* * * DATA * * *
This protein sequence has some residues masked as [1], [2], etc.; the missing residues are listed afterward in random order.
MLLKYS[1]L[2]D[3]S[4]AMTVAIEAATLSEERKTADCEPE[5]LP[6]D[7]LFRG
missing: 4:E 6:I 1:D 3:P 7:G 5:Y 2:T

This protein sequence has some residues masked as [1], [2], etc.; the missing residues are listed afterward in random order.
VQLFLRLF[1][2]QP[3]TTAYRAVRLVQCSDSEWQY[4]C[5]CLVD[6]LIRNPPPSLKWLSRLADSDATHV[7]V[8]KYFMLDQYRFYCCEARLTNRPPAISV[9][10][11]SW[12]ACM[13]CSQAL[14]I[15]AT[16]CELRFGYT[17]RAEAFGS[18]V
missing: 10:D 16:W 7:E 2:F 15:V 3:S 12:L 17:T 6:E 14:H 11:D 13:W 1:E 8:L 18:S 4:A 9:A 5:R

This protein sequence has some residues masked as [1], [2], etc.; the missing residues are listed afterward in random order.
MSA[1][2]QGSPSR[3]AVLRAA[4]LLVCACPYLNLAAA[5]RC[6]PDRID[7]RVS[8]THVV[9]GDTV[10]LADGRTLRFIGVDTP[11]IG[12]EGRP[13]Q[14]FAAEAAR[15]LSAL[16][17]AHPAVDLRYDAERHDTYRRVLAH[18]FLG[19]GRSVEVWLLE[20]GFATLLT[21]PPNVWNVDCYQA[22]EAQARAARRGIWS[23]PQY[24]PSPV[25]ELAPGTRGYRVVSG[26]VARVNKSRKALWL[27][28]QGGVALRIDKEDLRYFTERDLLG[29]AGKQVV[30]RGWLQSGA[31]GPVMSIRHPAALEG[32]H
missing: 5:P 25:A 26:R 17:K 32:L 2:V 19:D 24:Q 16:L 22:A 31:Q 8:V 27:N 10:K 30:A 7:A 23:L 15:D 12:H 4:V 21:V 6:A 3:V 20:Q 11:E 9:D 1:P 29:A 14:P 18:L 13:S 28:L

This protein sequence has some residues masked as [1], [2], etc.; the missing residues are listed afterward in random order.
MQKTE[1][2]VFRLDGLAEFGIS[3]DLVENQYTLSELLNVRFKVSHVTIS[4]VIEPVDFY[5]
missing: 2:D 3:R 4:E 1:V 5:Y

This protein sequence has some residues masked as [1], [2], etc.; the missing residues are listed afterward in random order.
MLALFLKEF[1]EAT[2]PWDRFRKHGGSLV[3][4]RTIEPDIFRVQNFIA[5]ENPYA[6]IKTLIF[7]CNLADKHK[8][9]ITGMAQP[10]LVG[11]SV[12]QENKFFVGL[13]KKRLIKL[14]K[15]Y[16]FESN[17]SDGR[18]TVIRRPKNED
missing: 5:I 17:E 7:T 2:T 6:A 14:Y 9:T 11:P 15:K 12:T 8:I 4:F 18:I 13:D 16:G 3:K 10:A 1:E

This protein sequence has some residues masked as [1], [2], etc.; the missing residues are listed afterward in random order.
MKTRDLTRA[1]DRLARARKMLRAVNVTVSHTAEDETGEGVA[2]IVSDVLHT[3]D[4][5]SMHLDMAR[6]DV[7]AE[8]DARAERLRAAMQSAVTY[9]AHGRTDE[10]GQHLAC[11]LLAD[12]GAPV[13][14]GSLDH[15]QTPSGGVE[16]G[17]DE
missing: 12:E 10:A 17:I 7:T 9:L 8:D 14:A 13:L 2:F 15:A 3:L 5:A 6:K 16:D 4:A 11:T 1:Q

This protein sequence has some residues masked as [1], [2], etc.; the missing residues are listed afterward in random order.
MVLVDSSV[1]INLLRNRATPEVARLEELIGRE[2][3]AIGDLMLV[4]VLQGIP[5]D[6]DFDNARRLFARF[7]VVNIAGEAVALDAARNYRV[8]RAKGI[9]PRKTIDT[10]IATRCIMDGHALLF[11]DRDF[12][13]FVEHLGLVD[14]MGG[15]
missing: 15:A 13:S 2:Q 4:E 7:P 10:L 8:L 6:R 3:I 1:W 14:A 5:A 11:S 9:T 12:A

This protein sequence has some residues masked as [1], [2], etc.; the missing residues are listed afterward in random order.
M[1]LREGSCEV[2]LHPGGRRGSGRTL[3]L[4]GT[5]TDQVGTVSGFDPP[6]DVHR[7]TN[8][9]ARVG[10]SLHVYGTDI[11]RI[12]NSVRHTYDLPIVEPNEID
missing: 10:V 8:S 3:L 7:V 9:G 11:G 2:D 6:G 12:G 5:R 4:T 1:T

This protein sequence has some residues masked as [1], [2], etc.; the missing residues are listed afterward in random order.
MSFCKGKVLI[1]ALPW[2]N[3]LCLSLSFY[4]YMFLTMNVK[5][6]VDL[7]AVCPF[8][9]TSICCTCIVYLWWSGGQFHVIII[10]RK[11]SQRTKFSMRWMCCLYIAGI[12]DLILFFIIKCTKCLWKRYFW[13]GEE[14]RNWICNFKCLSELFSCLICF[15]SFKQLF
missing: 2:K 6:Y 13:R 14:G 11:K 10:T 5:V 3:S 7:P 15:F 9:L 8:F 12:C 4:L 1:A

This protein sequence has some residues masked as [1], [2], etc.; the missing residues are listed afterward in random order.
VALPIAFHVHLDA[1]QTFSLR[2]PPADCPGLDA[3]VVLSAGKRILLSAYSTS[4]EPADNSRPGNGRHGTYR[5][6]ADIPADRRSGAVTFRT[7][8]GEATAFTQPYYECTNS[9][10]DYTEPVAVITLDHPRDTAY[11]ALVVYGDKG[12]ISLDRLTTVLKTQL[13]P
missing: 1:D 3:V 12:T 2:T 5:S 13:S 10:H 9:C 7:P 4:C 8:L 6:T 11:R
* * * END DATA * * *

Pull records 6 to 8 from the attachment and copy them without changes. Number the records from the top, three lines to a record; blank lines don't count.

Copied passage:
This protein sequence has some residues masked as [1], [2], etc.; the missing residues are listed afterward in random order.
MKTRDLTRA[1]DRLARARKMLRAVNVTVSHTAEDETGEGVA[2]IVSDVLHT[3]D[4][5]SMHLDMAR[6]DV[7]AE[8]DARAERLRAAMQSAVTY[9]AHGRTDE[10]GQHLAC[11]LLAD[12]GAPV[13][14]GSLDH[15]QTPSGGVE[16]G[17]DE
missing: 12:E 10:A 17:I 7:T 9:L 8:D 14:A 13:L 2:F 15:A 3:L 5:A 6:K 16:D 4:A 11:T 1:Q

This protein sequence has some residues masked as [1], [2], etc.; the missing residues are listed afterward in random order.
MVLVDSSV[1]INLLRNRATPEVARLEELIGRE[2][3]AIGDLMLV[4]VLQGIP[5]D[6]DFDNARRLFARF[7]VVNIAGEAVALDAARNYRV[8]RAKGI[9]PRKTIDT[10]IATRCIMDGHALLF[11]DRDF[12][13]FVEHLGLVD[14]MGG[15]
missing: 15:A 13:S 2:Q 4:E 7:P 10:L 8:L 6:R 3:I 1:W 14:A 5:A 11:S 9:T 12:A

This protein sequence has some residues masked as [1], [2], etc.; the missing residues are listed afterward in random order.
M[1]LREGSCEV[2]LHPGGRRGSGRTL[3]L[4]GT[5]TDQVGTVSGFDPP[6]DVHR[7]TN[8][9]ARVG[10]SLHVYGTDI[11]RI[12]NSVRHTYDLPIVEPNEID
missing: 10:V 8:S 3:L 7:V 9:G 11:G 2:D 6:G 12:G 5:R 4:T 1:T